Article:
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The Chip War: What Is Fueling the Rising Tension Between the USA and China?

China has outlined some ambitious goals in its ‘Made in China 2025’ policy that its semiconductor self-sufficiency rate will be 40% by 2020 and 80% by 2030. China is not alone in devising ambitious goals when it comes to the semiconductor industry. USA announced CHIPS and Science Act back on 9 August 2022. This is a historic act in terms that companies have announced nearly 50 billion dollars in additional investment in American semiconductor manufacturing, bringing total business investment to nearly 150 billion dollars since President Joe Biden took office. In one of his tweets, the POTUS declared- “The future of the microchip industry is going to be Made in America.” Naturally, a curious mind wants to know the reason behind this sudden urge by the current two superpowers to domesticate the semiconductor industry.

Vulnerable Supply-Chain and Monopolistic Market

In a world where countries run on energy, securing it is a prerequisite for survival. China does not have any natural energy resources. As a result, it stores energy in its reserve for a few days but yet it needs a continuous supply of energy to run the country. This need for energy makes the route of supply through which these countries import energy a national security concern. And as a result, the countries they import energy from become   strategically important.  In the era of the fourth industrial revolution, semiconductor chips are analogous to energy. Hinting that Chris Miller, author of the book ‘Chip War: The Race to Control World’s Most Critical Technology,’ said, “Chips are the new oil.” The more the world digitizes, our dependence on microchips increases rapidly. Everywhere you turn, you will see how heavily dependent the entire world is on them. From the smartphone in your hand to the laptop you work on, automated cars to even the Mars rover; everything has microchips in them. But shockingly a technology so crucial to the world is produced mostly by a single company, TSMC- Taiwan Semiconductor Manufacturing Company. The monopoly of TSMC in the semiconductor industry means both China and USA are not self-sufficient when it comes to semiconductors and as a result depends on TSMC for their supplies. It makes Taiwan a strategically significant territory for both of them because the hegemony of any one power over Taiwan means choking the opponent’s technological abilities. So, how did TSMC create a monopoly over the market?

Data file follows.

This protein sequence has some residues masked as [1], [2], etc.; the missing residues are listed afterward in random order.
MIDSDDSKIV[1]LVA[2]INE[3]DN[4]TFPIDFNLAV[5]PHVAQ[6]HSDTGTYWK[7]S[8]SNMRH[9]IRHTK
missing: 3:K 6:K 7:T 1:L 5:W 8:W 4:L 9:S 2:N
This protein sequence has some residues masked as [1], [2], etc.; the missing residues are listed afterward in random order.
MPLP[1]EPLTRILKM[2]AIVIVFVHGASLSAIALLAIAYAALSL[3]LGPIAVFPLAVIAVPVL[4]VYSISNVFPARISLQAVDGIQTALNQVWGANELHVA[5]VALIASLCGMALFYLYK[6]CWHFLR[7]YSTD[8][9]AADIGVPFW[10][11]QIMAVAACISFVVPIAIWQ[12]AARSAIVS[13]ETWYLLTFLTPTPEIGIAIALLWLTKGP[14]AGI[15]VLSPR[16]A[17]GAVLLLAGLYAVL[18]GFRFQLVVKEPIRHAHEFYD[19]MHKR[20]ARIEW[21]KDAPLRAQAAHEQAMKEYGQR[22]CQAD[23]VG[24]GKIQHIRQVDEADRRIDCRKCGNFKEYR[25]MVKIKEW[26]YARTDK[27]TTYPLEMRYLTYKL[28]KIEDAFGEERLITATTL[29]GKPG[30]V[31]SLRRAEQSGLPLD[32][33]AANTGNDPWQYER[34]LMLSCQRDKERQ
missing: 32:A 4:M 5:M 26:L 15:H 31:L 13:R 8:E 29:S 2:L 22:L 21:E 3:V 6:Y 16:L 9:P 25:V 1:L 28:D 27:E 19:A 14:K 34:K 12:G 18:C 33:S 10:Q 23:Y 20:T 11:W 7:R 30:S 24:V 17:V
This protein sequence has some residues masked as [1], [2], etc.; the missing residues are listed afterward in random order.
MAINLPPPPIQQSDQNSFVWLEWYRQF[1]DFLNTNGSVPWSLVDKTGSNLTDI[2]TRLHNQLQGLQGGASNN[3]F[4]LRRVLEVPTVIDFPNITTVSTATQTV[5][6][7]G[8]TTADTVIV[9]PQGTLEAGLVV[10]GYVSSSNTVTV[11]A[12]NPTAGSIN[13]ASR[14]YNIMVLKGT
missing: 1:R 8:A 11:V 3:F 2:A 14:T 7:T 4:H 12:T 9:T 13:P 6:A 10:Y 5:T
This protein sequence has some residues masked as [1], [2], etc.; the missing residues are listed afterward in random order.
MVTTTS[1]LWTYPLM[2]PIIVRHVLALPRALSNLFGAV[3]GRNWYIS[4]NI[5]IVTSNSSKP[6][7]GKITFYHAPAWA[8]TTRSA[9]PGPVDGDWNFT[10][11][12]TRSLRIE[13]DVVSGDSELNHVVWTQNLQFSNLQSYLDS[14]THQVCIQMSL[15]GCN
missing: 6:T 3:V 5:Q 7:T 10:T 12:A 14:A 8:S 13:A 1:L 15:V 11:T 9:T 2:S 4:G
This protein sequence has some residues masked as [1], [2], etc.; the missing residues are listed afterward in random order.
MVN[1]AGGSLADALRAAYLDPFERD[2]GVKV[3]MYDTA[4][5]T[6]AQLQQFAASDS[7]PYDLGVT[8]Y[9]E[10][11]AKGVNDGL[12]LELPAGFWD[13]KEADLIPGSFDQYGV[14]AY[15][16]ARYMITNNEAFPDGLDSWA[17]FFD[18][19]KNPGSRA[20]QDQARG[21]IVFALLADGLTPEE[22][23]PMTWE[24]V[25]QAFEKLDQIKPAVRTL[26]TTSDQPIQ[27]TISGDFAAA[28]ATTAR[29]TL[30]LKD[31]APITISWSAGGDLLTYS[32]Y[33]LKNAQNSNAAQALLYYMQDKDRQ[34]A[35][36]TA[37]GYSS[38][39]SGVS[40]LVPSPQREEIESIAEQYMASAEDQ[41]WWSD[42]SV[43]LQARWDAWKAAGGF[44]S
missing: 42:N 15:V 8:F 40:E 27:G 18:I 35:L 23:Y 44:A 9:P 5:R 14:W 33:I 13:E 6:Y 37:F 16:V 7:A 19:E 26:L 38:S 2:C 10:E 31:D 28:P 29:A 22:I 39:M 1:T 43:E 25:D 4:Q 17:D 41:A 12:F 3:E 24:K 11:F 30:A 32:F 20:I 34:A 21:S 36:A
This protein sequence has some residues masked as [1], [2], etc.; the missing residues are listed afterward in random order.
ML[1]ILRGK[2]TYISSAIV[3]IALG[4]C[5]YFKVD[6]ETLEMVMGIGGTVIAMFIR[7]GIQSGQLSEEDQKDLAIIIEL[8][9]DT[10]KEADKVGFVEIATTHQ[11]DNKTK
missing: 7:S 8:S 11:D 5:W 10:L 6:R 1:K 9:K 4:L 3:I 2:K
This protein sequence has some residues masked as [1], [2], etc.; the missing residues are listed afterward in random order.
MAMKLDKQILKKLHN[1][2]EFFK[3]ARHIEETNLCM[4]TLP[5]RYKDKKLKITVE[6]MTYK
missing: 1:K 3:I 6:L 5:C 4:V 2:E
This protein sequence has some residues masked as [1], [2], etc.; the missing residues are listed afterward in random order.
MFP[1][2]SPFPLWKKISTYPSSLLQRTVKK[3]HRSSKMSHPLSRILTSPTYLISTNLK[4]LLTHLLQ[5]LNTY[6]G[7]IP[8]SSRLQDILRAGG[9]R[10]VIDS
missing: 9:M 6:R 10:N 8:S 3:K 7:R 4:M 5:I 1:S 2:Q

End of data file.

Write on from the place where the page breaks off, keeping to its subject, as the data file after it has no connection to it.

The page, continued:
Even though the production of microchips was started by Intel in the USA, the company decided to outsource the parts of production that are costly but not that profitable. Seeing this as an opportunity, Morris Chang founded the world’s first semiconductor foundry solely dedicated to manufacturing semiconductors, TSMC in Taiwan in 1987. Today, it creates the most advanced semiconductors chips, 5 nanometres chips and is set to produce 3 nanometres ones this year. The only company that comes closer in terms of comparison is Samsung, the only other company that makes the 5nm chips. Still, Samsung is way behind TSMC in terms of market share. The market share of TSMC is currently 56%, whereas the market share of Samsung is 13%. Companies like Apple, Huawei, AMD, Broadcom, and Nvidia are some big names that use TSMC’s microchips.

Apart from the fact that TSMC holds the majority of the market share, it is crucial to understand that it is also the only company that produces advanced microchips. The more advanced the microchip, the more advanced the technology, such as mobile phones, laptops, television, home equipment, military weaponry, etc. In short, the holder of advanced microchips will also have the most mature economy and highly advanced military power. For both USA and China, the previous sentence is crucial. It decides their fate in becoming the dominant superpower.